Let’s be honest – machine learning is complicated, and you might not understand all the core concepts and lingo. That’s OK, though. It’s not your fault.
Because even though machine learning is changing the way enterprise do business, interact with their customers, and plan for their future, many business leaders don’t understand the reality of what machine learning is, what it isn’t, and where it’s headed in the future.
With that in mind, Verint Next IT is inspecting the realities and unrealities of machine learning by offering “Shatter the Seven Myths of Machine Learning,” (through May 4, 2020) which was authored by Kjell Carlsson, Ph.D. of Forrester Research, a leading advisory and research firm that works with business and technology leaders. The report picks apart these misconceptions one by one, exposing the reality of machine learning, taking the guesswork out of the equation.
WHY SO MUCH CONFUSION?
So why are we so confused about machine learning? Well, there are a few reasons. For one, pop culture hasn’t helped the general public form an accurate perception of the technology. They think of autonomous, all-seeing, all-doing AIs like HAL in 2001: A Space Odyssey or, more recently, the empire-destroying AI gone wild in the final season of Silicon Valley. When you think of the countless other fictional depictions of machine learning, you can’t blame folks for having been guided astray.
Another reason for the rash of misconceptions comes from the fact that this is a new and evolving technology, the story of which is still developing. At times, machine learning experts haven’t been able to accurately explain machine learning, which is an inherently tricky task, given the pace at which AI and machine learning have grown. It doesn’t help that machine learning terminology has been misused with abandon – a problem that Forrester’s report expertly tackles.
Still, misconceptions and myths about machine learning and AI haven’t stopped business leaders from adopting this technology. A recent Forbes survey of 700 C-level executives found that about 80 percent of respondents considered AI to be integral to their company’s “digital transformation efforts.” The problem, however, is that business leaders aren’t immune to all this noise and misinformation, even when they’re making consequential decisions about how to use machine learning within their business.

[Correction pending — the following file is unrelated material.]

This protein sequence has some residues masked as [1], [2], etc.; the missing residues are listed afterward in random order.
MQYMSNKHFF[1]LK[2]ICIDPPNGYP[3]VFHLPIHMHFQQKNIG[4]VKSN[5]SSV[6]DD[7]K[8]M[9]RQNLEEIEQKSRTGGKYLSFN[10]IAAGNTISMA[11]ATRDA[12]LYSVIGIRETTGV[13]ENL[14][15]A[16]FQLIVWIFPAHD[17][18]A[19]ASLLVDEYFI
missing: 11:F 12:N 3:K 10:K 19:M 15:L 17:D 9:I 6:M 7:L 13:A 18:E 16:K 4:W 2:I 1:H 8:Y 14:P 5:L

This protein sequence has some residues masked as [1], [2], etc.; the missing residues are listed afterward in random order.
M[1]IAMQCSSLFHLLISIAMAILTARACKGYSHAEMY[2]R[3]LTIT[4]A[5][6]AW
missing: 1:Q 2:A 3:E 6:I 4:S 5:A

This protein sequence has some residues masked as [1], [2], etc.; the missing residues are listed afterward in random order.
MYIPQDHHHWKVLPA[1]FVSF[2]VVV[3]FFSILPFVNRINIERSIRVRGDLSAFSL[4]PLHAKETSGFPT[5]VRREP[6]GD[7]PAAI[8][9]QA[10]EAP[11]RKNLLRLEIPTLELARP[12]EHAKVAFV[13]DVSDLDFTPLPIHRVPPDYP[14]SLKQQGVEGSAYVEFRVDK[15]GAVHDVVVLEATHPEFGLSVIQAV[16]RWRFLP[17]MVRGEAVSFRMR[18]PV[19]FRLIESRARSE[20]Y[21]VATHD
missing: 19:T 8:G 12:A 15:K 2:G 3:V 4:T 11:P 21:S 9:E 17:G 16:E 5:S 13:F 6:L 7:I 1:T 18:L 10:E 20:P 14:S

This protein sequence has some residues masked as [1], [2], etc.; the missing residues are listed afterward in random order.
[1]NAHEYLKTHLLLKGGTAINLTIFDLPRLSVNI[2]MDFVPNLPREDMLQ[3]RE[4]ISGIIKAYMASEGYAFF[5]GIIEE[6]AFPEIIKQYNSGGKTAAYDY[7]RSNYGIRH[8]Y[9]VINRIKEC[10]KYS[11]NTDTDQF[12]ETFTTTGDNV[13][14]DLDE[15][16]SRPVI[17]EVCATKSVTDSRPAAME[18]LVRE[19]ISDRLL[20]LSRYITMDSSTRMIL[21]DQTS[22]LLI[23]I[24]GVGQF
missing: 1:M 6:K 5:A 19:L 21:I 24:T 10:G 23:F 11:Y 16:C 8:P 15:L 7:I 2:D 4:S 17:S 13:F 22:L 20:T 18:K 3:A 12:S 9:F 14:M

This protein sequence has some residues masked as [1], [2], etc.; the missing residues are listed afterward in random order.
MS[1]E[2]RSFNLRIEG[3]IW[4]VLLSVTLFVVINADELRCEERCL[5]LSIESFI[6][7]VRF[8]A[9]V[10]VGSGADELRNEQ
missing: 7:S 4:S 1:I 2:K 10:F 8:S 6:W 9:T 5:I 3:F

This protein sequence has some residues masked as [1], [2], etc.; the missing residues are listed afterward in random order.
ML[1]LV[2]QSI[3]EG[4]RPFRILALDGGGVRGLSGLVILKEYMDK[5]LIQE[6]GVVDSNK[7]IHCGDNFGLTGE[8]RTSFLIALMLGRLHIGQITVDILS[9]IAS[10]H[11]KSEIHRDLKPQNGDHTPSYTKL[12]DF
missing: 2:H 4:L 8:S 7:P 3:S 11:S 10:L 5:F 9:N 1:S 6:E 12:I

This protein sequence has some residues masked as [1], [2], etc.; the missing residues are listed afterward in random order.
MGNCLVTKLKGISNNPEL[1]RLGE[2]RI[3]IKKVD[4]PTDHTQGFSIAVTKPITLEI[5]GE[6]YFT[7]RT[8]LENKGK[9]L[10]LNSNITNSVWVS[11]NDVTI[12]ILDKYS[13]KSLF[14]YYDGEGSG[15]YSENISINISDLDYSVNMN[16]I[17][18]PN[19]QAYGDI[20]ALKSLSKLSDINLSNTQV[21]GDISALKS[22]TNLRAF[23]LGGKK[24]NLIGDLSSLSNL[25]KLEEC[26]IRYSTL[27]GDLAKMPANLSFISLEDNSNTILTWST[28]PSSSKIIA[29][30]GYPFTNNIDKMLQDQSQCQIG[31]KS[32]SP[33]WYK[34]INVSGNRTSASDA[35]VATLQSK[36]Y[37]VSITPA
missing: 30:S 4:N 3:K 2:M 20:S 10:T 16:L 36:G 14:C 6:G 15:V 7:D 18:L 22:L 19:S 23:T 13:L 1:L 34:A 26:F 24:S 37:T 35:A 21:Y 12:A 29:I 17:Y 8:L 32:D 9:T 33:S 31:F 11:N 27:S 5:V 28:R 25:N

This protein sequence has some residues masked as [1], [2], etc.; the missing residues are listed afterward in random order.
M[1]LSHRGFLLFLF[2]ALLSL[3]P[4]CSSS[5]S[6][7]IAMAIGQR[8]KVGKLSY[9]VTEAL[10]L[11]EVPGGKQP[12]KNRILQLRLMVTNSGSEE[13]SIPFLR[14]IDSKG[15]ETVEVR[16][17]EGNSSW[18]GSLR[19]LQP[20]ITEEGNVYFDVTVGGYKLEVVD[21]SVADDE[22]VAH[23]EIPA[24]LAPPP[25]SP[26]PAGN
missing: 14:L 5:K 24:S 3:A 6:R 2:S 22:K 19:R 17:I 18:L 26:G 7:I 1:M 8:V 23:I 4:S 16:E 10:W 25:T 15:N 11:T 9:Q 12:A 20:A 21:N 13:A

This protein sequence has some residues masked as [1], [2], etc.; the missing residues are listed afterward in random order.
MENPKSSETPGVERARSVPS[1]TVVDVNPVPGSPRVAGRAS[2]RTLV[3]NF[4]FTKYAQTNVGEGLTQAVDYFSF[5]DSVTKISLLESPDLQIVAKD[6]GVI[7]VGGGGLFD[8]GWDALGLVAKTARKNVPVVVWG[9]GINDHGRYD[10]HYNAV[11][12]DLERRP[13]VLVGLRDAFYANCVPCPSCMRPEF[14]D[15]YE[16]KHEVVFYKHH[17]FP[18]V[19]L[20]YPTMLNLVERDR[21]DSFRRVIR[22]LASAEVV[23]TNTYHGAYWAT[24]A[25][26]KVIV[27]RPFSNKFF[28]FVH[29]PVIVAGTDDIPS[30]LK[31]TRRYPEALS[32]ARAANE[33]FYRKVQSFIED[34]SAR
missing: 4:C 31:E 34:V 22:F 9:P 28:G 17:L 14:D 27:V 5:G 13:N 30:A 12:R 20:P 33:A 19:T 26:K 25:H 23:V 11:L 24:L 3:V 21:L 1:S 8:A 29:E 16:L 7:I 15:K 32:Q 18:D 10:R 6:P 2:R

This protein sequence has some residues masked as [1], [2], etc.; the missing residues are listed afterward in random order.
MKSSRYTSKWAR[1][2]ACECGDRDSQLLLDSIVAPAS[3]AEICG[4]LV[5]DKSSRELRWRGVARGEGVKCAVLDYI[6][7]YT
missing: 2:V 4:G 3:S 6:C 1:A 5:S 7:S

“There is a pandemic of ML misconceptions and illiteracy among business leaders who must make critical decisions about ML projects,” the Forrester report states. “Many of them regularly make statements that, at best, belie an ignorance of ML and, at worst, are categorically false.”
The repercussions of misunderstanding are enormous. We see in the report that confusion around machine learning can doom projects from the beginning thanks to leaders not fully grasping machine learning truths. There’s also the risk of missing out on the easy opportunities for ROI that arise when machine learning is used efficiently.
BELIEVE IT OR NOT, HUMANS ARE PART OF MACHINE LEARNING
Many of the misconceptions around machine learning come from the notion that this technology operates without the need of any human input. Somewhere along the line, we came to think of machine learning as computers acting and thinking like humans. In reality, it’s more about learning the patterns in data – patterns that humans might not pick up on.
But, again, you still need humans in this process because the highest-value deployments of AI tools – like Verint’s Intelligent Virtual Assistants – rely on mountains of data that’s been validated by real people. The technology isn’t merely processing the data in a vacuum. Rather, our experts inspect intentions collected from customers over our 15 years of experience.
As you’ll read in Forrester’s report, machine learning technologies excel at processing data on a large scale, but there remain instances when humans are needed to interpret the information. In other words, computers aren’t going to figure out everything by themselves.
Business leaders must understand this nuance of machine learning, and thankfully Forrester breaks it down for you – as well as a host of other myths and misconceptions in the report.
As the Forrester report we mention is no longer available to access, learn more about machine learning for business from our AI experts in our two-part webcast series.